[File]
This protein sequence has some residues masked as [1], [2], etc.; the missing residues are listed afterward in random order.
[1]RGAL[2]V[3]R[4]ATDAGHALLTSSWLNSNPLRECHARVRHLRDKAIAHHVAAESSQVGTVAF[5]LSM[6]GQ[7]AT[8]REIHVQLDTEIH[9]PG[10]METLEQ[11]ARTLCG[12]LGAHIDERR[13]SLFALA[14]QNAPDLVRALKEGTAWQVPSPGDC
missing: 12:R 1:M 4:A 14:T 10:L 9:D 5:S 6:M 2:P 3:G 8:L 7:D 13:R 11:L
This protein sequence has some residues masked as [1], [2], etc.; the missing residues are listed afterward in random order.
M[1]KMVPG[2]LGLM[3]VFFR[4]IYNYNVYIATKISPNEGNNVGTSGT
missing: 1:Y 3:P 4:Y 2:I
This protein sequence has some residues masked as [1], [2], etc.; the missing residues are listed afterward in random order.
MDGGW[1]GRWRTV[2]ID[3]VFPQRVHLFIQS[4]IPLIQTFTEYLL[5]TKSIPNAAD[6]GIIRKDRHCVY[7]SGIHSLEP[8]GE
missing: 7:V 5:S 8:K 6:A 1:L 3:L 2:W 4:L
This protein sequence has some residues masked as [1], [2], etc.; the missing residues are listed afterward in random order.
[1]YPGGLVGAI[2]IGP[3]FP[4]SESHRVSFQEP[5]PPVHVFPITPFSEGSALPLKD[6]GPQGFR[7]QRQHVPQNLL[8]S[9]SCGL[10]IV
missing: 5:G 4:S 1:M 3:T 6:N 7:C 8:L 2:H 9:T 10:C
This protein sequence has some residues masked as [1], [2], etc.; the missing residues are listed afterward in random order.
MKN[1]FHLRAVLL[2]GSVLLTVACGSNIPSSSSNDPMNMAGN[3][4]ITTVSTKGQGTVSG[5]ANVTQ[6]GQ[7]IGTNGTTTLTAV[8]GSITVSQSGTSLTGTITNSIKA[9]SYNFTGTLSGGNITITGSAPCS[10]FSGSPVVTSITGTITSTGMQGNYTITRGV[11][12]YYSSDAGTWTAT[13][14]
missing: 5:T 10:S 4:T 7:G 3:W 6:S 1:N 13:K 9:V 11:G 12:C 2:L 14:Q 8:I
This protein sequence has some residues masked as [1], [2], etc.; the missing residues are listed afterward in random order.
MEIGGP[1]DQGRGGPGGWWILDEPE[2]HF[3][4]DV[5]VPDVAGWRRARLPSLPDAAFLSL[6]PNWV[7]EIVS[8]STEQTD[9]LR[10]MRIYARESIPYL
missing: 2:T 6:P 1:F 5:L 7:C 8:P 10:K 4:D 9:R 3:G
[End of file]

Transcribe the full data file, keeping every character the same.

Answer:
This protein sequence has some residues masked as [1], [2], etc.; the missing residues are listed afterward in random order.
[1]RGAL[2]V[3]R[4]ATDAGHALLTSSWLNSNPLRECHARVRHLRDKAIAHHVAAESSQVGTVAF[5]LSM[6]GQ[7]AT[8]REIHVQLDTEIH[9]PG[10]METLEQ[11]ARTLCG[12]LGAHIDERR[13]SLFALA[14]QNAPDLVRALKEGTAWQVPSPGDC
missing: 12:R 1:M 4:A 14:T 10:L 9:D 5:S 6:M 2:P 3:G 8:L 7:D 13:R 11:L
This protein sequence has some residues masked as [1], [2], etc.; the missing residues are listed afterward in random order.
M[1]KMVPG[2]LGLM[3]VFFR[4]IYNYNVYIATKISPNEGNNVGTSGT
missing: 1:Y 3:P 4:Y 2:I
This protein sequence has some residues masked as [1], [2], etc.; the missing residues are listed afterward in random order.
MDGGW[1]GRWRTV[2]ID[3]VFPQRVHLFIQS[4]IPLIQTFTEYLL[5]TKSIPNAAD[6]GIIRKDRHCVY[7]SGIHSLEP[8]GE
missing: 7:V 5:S 8:K 6:A 1:L 3:L 2:W 4:L
This protein sequence has some residues masked as [1], [2], etc.; the missing residues are listed afterward in random order.
[1]YPGGLVGAI[2]IGP[3]FP[4]SESHRVSFQEP[5]PPVHVFPITPFSEGSALPLKD[6]GPQGFR[7]QRQHVPQNLL[8]S[9]SCGL[10]IV
missing: 5:G 4:S 1:M 3:T 6:N 7:C 8:L 2:H 9:T 10:C
This protein sequence has some residues masked as [1], [2], etc.; the missing residues are listed afterward in random order.
MKN[1]FHLRAVLL[2]GSVLLTVACGSNIPSSSSNDPMNMAGN[3][4]ITTVSTKGQGTVSG[5]ANVTQ[6]GQ[7]IGTNGTTTLTAV[8]GSITVSQSGTSLTGTITNSIKA[9]SYNFTGTLSGGNITITGSAPCS[10]FSGSPVVTSITGTITSTGMQGNYTITRGV[11][12]YYSSDAGTWTAT[13][14]
missing: 5:T 10:S 4:T 7:G 3:W 6:S 1:N 13:K 9:V 11:G 12:C 2:L 14:Q 8:I
This protein sequence has some residues masked as [1], [2], etc.; the missing residues are listed afterward in random order.
MEIGGP[1]DQGRGGPGGWWILDEPE[2]HF[3][4]DV[5]VPDVAGWRRARLPSLPDAAFLSL[6]PNWV[7]EIVS[8]STEQTD[9]LR[10]MRIYARESIPYL
missing: 2:T 6:P 1:F 5:L 7:C 8:P 10:K 4:D 9:R 3:G